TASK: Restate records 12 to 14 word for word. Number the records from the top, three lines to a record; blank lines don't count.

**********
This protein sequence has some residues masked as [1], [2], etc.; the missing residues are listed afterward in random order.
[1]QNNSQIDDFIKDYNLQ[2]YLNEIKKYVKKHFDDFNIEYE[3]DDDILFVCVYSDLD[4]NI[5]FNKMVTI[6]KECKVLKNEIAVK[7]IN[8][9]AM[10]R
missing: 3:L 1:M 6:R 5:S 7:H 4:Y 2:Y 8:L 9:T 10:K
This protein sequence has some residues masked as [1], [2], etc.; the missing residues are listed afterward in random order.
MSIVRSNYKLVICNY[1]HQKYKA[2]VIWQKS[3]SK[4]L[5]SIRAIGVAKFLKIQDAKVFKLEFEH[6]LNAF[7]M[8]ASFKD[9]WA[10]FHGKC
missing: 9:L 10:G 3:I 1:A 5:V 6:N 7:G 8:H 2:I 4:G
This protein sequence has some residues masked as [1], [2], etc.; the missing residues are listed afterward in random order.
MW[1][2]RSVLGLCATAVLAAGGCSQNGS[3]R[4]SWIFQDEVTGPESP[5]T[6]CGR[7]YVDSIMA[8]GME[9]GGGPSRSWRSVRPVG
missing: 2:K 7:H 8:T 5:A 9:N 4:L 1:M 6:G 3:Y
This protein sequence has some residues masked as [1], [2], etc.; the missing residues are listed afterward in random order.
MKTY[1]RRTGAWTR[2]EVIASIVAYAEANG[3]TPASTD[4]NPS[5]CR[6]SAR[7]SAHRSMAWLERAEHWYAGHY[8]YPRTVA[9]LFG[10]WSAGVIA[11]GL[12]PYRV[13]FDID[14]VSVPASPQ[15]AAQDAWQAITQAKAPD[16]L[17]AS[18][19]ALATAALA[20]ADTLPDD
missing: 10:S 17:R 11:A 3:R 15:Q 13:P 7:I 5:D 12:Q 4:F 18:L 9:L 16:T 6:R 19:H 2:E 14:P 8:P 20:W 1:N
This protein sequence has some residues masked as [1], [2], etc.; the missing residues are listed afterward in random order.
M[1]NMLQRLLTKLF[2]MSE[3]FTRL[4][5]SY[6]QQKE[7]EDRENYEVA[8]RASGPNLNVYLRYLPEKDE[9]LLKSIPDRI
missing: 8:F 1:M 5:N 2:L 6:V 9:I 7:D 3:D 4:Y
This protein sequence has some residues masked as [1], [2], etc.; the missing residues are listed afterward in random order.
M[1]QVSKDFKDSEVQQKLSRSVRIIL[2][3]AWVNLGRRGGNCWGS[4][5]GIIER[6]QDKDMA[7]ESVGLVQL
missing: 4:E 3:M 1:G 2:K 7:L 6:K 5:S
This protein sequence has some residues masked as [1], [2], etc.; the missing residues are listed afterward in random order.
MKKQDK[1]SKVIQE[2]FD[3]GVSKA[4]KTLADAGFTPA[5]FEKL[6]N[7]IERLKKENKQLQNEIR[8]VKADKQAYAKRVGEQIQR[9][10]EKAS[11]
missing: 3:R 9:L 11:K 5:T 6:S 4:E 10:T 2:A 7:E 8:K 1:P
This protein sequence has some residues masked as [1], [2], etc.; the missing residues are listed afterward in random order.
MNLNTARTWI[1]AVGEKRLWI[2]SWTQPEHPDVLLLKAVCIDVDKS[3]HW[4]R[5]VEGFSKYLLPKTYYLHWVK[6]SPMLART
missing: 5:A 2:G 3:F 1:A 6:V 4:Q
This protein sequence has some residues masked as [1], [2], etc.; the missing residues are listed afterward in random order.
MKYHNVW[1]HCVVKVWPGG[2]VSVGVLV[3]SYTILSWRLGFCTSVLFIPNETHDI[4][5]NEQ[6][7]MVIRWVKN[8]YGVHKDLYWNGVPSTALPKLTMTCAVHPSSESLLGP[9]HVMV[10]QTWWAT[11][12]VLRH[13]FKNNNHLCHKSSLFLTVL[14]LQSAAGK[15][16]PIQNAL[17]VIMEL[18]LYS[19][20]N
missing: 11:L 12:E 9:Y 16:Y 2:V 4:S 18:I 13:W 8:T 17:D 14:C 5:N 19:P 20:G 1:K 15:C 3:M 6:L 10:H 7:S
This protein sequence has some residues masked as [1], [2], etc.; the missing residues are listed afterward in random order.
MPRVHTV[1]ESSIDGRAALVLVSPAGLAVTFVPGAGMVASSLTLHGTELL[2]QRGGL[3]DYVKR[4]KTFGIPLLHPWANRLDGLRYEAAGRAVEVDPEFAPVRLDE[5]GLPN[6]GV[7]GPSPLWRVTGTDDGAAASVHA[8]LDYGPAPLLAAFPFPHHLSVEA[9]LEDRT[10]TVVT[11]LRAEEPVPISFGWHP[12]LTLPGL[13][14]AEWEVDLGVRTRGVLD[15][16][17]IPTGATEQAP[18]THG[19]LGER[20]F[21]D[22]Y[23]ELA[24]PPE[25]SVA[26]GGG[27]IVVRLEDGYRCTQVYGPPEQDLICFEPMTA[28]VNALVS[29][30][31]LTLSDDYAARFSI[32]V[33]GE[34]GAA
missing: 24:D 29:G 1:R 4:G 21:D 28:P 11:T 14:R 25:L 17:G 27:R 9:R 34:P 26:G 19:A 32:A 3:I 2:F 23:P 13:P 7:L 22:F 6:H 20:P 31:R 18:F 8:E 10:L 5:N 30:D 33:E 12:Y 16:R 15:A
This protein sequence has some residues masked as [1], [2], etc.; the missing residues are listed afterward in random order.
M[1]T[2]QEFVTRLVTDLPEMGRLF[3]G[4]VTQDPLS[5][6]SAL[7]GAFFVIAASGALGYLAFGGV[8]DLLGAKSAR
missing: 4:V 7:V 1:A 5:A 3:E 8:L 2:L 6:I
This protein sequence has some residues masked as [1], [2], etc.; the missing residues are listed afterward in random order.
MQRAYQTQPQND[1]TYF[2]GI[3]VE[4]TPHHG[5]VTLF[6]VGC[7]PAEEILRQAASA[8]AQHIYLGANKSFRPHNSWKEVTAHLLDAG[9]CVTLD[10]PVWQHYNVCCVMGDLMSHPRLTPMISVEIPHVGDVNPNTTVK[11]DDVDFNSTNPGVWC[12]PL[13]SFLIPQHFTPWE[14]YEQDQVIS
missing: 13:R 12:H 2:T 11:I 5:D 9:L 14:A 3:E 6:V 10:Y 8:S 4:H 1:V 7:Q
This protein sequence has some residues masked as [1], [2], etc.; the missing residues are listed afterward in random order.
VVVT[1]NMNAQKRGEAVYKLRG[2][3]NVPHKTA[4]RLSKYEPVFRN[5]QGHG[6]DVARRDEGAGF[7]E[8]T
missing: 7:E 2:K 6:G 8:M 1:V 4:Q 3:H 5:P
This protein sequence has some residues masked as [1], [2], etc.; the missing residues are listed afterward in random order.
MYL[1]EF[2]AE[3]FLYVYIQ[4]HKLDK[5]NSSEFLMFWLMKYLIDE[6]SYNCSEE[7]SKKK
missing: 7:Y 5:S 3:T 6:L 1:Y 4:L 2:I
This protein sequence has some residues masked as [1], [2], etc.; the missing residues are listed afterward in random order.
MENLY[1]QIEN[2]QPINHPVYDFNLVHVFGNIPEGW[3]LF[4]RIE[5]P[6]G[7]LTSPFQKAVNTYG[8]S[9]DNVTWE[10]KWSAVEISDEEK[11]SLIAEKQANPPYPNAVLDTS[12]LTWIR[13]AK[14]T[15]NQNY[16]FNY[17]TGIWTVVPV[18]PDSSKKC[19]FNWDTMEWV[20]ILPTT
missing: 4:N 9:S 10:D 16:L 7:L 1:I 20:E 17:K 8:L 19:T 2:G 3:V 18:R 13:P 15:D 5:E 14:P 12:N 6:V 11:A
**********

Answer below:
This protein sequence has some residues masked as [1], [2], etc.; the missing residues are listed afterward in random order.
MQRAYQTQPQND[1]TYF[2]GI[3]VE[4]TPHHG[5]VTLF[6]VGC[7]PAEEILRQAASA[8]AQHIYLGANKSFRPHNSWKEVTAHLLDAG[9]CVTLD[10]PVWQHYNVCCVMGDLMSHPRLTPMISVEIPHVGDVNPNTTVK[11]DDVDFNSTNPGVWC[12]PL[13]SFLIPQHFTPWE[14]YEQDQVIS
missing: 13:R 12:H 2:T 11:I 5:D 9:L 14:A 3:E 6:V 10:Y 8:S 4:H 1:V 7:Q
This protein sequence has some residues masked as [1], [2], etc.; the missing residues are listed afterward in random order.
VVVT[1]NMNAQKRGEAVYKLRG[2][3]NVPHKTA[4]RLSKYEPVFRN[5]QGHG[6]DVARRDEGAGF[7]E[8]T
missing: 7:E 2:K 6:G 8:M 1:V 4:Q 3:H 5:P
This protein sequence has some residues masked as [1], [2], etc.; the missing residues are listed afterward in random order.
MYL[1]EF[2]AE[3]FLYVYIQ[4]HKLDK[5]NSSEFLMFWLMKYLIDE[6]SYNCSEE[7]SKKK
missing: 7:Y 5:S 3:T 6:L 1:Y 4:L 2:I